Advancing tools to fight soil-transmitted helminths
Nearly a quarter of the world’s population is infected with parasitic worms known as soil-transmitted helminths (STH), most commonly roundworm, whipworm, and hookworm.1 In impoverished communities, eggs from roundworm and whipworm and the larvae of hookworm enter the environment through the practice of open defecation. Limited sanitation and hygiene contribute to high rates of infection through hand-to-mouth contact, ingestion of contaminated food and water, or contact with bare feet. Globally, more than 880 million children are in need of treatment.
Once inside the body, STH may cause diarrhea, abdominal pain, general malaise and weakness, and chronic blood loss. Among children, infection can also be deadly. Moreover, STH infections contribute to and exacerbate anemia and malnutrition, conditions which put children at risk for long-term harm due to stunting and cognitive development deficiencies. Anemia also endangers the lives of pregnant women during pregnancy and birth.
Through mass drug administration with safe and effective anthelminthic drugs, the cycle of transmission from soil, to people, and back again can be stopped. Yet resistance to albendazole and mebendazole—the drugs currently used in mass drug administration campaigns—poses a significant risk, especially with repeated campaigns. Additionally, these drugs are contraindicated for women in their first trimester of pregnancy, leaving mother and fetus vulnerable to the effects of STH-induced anemia and malnutrition.
Our drug development efforts are aimed at developing new therapies, in addition to expanding access to existing treatment, in order to mitigate the threat of drug resistance and act as a complement to current treatment regimens for improved STH control.
Expanding access to tribendimidine
Tribendimidine (TrBD) is a widely studied anthelmintic drug supported by more than 20 years of clinical research and 10 years of approved use in China. Together with a consortium of government, nonprofit, and commercial partners, PATH intends to seek US Food and Drug Administration (FDA) approval for TrBD as a significantly improved treatment for hookworm infections. FDA approval is the initial step in a plan to incorporate TrBD in mass deworming campaigns in low-resource settings.
TrBD has demonstrated excellent efficacy against a variety of soil-transmitted helminth infections, and its unique mechanism of action, single-dose administration, and well-documented safety and efficacy make it an attractive next-generation therapy against STH, with the potential for enormous public health benefit.
To execute the project, PATH is leading a TrBD Consortium that includes the National Institute of Parasitic Diseases at the Chinese Center for Disease Control and Prevention, which is credited with the development of TrBD in China; TrBD manufacturer Shandong Xinhua Pharmaceutical Company; and Swiss Tropical and Public Health Institute.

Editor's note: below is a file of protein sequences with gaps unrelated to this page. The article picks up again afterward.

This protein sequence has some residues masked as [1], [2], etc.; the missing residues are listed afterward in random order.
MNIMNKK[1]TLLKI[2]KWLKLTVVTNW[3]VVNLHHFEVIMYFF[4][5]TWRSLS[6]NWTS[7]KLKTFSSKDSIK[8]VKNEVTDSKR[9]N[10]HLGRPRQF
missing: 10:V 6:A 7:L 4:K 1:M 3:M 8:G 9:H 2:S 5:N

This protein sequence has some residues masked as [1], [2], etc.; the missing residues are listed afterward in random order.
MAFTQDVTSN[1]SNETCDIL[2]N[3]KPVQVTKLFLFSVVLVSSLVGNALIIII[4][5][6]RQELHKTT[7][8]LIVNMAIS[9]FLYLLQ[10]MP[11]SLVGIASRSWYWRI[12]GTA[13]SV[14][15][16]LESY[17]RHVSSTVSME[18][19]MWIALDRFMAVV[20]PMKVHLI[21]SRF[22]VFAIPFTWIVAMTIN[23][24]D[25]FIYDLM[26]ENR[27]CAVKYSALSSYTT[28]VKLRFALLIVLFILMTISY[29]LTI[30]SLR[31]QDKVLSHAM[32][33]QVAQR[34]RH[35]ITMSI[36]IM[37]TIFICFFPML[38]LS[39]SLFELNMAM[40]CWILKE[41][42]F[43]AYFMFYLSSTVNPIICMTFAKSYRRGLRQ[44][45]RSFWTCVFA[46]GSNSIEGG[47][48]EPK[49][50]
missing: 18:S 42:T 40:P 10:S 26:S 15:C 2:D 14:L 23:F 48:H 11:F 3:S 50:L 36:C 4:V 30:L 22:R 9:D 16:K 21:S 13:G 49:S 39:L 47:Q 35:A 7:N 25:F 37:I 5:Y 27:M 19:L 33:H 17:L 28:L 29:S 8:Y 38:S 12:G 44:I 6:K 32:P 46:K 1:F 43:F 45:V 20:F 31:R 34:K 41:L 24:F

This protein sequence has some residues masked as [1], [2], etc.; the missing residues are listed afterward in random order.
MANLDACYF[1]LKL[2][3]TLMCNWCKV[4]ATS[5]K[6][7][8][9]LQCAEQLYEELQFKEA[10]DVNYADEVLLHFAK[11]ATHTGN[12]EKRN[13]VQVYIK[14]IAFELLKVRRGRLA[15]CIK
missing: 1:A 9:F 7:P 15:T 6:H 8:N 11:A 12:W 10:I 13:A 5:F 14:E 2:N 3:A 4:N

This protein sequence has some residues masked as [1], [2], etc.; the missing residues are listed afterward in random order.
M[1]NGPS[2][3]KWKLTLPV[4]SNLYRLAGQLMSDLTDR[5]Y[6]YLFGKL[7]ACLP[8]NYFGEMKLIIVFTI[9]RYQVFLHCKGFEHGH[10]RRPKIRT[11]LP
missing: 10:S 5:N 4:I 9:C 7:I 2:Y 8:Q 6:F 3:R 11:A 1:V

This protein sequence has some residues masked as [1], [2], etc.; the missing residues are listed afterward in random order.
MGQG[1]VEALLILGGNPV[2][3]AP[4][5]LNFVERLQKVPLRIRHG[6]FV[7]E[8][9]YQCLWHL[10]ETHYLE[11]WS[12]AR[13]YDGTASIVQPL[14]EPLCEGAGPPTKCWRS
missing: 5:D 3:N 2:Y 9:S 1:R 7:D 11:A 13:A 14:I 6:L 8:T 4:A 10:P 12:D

This innovative collaboration—financed by Clarus, a leading life sciences investment firm, and the Global Health Investment Fund, an impact investment fund focused on neglected diseases and maternal/child health—is made possible by the FDA’s tropical disease priority review voucher (PRV) program. Any resulting PRV from a successful new drug application for TrBD with the FDA would be subsequently monetized, with the proceeds to be shared among investors, PATH, and TrBD Consortium partners. A portion of PRV proceeds will be set aside to make TrBD available in low-income countries, and financial returns will also support additional public health research and development efforts among consortium partners.
The TrBD Consortium is committed to ensuring that TrBD is successfully integrated into safe and effective mass drug administration programs and to this end, will pursue TrBD’s endorsement by the World Health Organization upon FDA approval and PRV monetization.
New hope for STH control: Cry5B
Cry5B is a powerful, naturally occurring anthelmintic protein from the soil bacterium Bacillus thuringiensis that holds considerable promise as a new therapeutic option for STH management. It has demonstrated efficacy in animal models, and its safety profile could permit use even in young children and in women in the first trimester of pregnancy. There is also evidence that resistance to the protein would develop more slowly compared to current treatments, potentially allowing for decades of intensive use.
PATH is leading a public-private partnership to accelerate the development of Cry5B with the aim of widening available treatment options for STH. Joining PATH in this effort are two Japanese companies—Meiji Seika Pharma Co., Ltd. and Ajinomoto Co., Inc.—and the University of Massachusetts Medical School.
Supported by investment from the Global Health Innovative Technology Fund, the partnership’s efforts currently focus on:
- Development of appropriate microbial strains to express Cry5B.
- Development of appropriate fermentation processes for growing Cry5B-expressing strains.
- Research of needed processes for the purification of Cry5B from the production strains.
The combination of a Cry5B-based product with other existing anthelmintic drugs could further improve treatment effectiveness, broaden the types of infections that STH drugs can treat, and protect against resistance. Further, they could better enable the expansion of anthelminthic mass drug administration campaigns, reducing the global burden of STH.
1. World Health Organization (WHO). Soil-transmitted helminth infections. Fact Sheet. Geneva: WHO; 2016. Available at: http://www.who.int/mediacentre/factsheets/fs366/en/. Accessed December 8, 2016.